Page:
Fast-food was the first major disrupter in the restaurant industry, with companies like McDonald’s rising up in the 1950s to give consumers more control and speedier service. Next came themed restaurants like Hard Rock Cafe, which took the formality out of fine dining, and, more recently, fast-casual chains like Blaze Pizza combine the features of quick-service restaurants and traditional cafeteria service.
What is a restaurant? In today’s omnichannel foodservice system, what exactly does it mean to say something is a “restaurant meal”? Does it mean a full, formal dining experience with a chef- prepared, customized dish, presented by a waiter to a guest at a table with a white tablecloth? Or can it be a handmade burrito delivered straight to your doorstep by a kid on a bicycle working for a third-party service?
Ultimately, the question comes down to determining the two main components of a restaurant: food and service. For the food, the questions are: How fresh is it? What form does it come in? And how close to immediately edible is the preparation of each meal? For the service, the main question is: How much supplier-labor intensity is required, versus how much consumer-labor intensity is necessary?
The Evolution of Form and Function
Decades ago, the restaurant experience was divided into just two categories: full-service (or “white tablecloth”) and limited-service (or “counter service”) restaurants. Both were built on the requirement that food was personally served by someone to the consumer, typically with a structured menu format, inside a simple square meter of physical space. The diner was expected to have a working knowledge of this system: how the food is handcrafted in the kitchen by a trained chef or a skilled short-order cook; the nature of the logical flow of the courses as they were presented; and how to order and pay (including how to properly leave a tip). For the vast majority of customers, this was something done only on special occasions or when dining away from home, and could be intimidating to master.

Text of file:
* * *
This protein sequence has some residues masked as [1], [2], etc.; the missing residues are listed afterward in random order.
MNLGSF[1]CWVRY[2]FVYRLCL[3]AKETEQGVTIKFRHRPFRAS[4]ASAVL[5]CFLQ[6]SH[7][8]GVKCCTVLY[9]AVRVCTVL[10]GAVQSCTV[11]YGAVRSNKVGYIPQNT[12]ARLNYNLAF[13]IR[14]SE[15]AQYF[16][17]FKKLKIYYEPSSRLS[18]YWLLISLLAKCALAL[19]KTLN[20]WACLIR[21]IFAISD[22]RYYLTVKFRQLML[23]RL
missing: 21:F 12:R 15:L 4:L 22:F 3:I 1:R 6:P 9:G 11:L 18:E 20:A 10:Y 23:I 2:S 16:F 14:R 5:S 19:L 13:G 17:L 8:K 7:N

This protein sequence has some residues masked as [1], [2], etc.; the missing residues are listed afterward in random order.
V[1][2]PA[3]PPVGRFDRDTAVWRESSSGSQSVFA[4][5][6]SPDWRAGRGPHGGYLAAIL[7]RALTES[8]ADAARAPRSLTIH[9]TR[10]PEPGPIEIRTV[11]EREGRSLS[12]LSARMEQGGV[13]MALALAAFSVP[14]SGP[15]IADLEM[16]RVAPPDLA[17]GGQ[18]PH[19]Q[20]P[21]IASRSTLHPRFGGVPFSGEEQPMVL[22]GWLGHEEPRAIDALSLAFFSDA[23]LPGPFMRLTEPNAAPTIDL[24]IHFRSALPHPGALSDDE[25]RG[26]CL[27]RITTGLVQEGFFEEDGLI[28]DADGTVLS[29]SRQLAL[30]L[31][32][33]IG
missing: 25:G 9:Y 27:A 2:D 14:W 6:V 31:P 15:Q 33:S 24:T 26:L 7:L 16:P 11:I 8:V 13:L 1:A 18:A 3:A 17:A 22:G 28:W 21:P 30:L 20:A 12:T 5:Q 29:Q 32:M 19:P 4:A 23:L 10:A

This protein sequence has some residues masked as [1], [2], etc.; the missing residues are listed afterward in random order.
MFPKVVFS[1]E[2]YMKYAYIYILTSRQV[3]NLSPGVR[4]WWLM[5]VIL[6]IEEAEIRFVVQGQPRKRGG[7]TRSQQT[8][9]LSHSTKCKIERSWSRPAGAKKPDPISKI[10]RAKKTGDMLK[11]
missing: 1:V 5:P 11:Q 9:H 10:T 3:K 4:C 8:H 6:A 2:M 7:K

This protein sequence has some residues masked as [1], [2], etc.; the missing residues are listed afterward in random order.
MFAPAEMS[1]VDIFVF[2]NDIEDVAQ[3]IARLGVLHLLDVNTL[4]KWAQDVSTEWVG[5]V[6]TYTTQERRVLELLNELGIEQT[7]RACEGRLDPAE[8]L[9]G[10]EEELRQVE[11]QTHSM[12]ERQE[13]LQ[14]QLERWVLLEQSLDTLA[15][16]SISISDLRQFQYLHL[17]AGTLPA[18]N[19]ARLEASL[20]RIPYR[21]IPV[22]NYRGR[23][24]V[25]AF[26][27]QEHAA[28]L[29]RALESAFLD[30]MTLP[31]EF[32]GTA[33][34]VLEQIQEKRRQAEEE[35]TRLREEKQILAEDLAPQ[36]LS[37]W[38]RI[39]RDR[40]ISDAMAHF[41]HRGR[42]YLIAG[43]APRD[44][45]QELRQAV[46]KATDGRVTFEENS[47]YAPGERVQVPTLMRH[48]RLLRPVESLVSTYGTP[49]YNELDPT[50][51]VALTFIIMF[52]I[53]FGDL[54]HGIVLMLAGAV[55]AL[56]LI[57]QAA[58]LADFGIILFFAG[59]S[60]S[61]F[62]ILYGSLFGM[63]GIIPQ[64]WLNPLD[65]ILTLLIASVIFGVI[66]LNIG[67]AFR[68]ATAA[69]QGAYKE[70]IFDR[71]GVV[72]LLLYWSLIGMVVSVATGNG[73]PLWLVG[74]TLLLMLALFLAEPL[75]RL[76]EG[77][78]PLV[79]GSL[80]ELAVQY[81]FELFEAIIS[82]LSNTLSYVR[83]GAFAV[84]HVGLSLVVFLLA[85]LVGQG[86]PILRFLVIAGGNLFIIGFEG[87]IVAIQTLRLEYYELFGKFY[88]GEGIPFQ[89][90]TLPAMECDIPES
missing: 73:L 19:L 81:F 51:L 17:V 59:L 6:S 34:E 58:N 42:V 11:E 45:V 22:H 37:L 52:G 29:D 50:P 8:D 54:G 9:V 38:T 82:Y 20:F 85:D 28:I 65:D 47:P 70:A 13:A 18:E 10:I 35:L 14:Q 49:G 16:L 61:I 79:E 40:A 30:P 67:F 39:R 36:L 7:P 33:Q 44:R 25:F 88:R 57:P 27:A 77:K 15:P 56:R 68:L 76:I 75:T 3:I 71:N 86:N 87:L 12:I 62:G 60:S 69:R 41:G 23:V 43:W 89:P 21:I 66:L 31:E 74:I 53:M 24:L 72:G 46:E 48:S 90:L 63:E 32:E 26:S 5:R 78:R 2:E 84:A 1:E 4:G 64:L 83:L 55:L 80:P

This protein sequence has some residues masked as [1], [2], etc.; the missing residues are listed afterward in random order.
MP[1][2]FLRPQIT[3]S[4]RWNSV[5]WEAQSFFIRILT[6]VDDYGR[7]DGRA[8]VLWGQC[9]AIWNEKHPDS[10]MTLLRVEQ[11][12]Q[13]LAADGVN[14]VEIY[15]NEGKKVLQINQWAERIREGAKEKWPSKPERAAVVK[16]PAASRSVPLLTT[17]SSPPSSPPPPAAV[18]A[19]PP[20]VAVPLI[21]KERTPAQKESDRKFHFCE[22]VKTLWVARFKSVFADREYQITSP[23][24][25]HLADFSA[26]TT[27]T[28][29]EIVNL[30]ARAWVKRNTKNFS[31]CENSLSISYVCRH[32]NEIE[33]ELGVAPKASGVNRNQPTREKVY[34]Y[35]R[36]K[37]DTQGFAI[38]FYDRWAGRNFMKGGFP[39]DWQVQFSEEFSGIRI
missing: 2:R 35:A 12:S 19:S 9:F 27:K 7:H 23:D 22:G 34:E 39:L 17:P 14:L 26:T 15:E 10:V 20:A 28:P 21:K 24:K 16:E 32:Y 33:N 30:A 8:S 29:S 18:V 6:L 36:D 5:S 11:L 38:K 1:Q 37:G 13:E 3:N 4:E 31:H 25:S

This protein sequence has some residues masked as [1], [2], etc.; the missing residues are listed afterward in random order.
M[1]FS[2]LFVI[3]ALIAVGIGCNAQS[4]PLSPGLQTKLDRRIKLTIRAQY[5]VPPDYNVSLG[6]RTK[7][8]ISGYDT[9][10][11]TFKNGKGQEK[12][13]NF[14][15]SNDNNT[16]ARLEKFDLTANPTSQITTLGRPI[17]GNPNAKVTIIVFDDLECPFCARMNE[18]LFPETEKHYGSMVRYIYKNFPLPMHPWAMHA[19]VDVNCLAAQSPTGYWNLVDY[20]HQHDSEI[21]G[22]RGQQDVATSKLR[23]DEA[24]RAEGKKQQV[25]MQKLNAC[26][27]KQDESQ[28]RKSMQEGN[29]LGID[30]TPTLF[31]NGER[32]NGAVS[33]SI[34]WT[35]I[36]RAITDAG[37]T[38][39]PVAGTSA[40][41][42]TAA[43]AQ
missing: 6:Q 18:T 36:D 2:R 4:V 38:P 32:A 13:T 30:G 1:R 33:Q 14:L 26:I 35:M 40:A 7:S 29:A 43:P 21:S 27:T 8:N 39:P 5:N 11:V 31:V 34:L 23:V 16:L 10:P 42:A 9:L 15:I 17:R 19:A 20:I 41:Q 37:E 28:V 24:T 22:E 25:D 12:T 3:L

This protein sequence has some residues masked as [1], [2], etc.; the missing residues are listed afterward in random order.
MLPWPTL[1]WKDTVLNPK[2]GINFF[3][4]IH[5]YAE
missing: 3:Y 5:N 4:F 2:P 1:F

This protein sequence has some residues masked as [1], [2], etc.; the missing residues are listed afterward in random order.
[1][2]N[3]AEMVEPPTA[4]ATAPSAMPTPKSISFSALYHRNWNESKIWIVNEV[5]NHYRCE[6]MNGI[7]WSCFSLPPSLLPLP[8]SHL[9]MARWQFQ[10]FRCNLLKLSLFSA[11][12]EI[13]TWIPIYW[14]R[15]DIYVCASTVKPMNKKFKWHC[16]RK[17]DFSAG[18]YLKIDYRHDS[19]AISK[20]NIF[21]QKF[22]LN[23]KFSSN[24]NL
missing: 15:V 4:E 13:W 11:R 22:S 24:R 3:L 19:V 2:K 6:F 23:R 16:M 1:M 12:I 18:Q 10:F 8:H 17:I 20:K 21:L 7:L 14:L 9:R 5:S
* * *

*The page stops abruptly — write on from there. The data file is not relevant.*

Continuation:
In the mid-1950s came a new upstart: the fast-food or quick-service restaurant (QSR), which, by being systems- based and not chef-driven, created a new approach to how consumers viewed the dining experience. In a disruption of tradition, both the composition and order of the meal was controlled by the consumer, not the supplier. “If I want to eat my fries before my burger, who cares?” the consumer might say. The same went for the concept of self-service: “No waiter, no tipping—I’ll gladly clear my own table!” Much of the food was prepared in an off-site facility and assembled to order or batch-cooked by semiskilled kitchen workers.
Once the drive-through window came into play, the need to even get out of your car for a meal disappeared, raising the question, “Is my front seat a restaurant?” Anyone could use this system at any time during the day. While QSRs were not originally considered “real” restaurants, dining out became an easy and everyday option.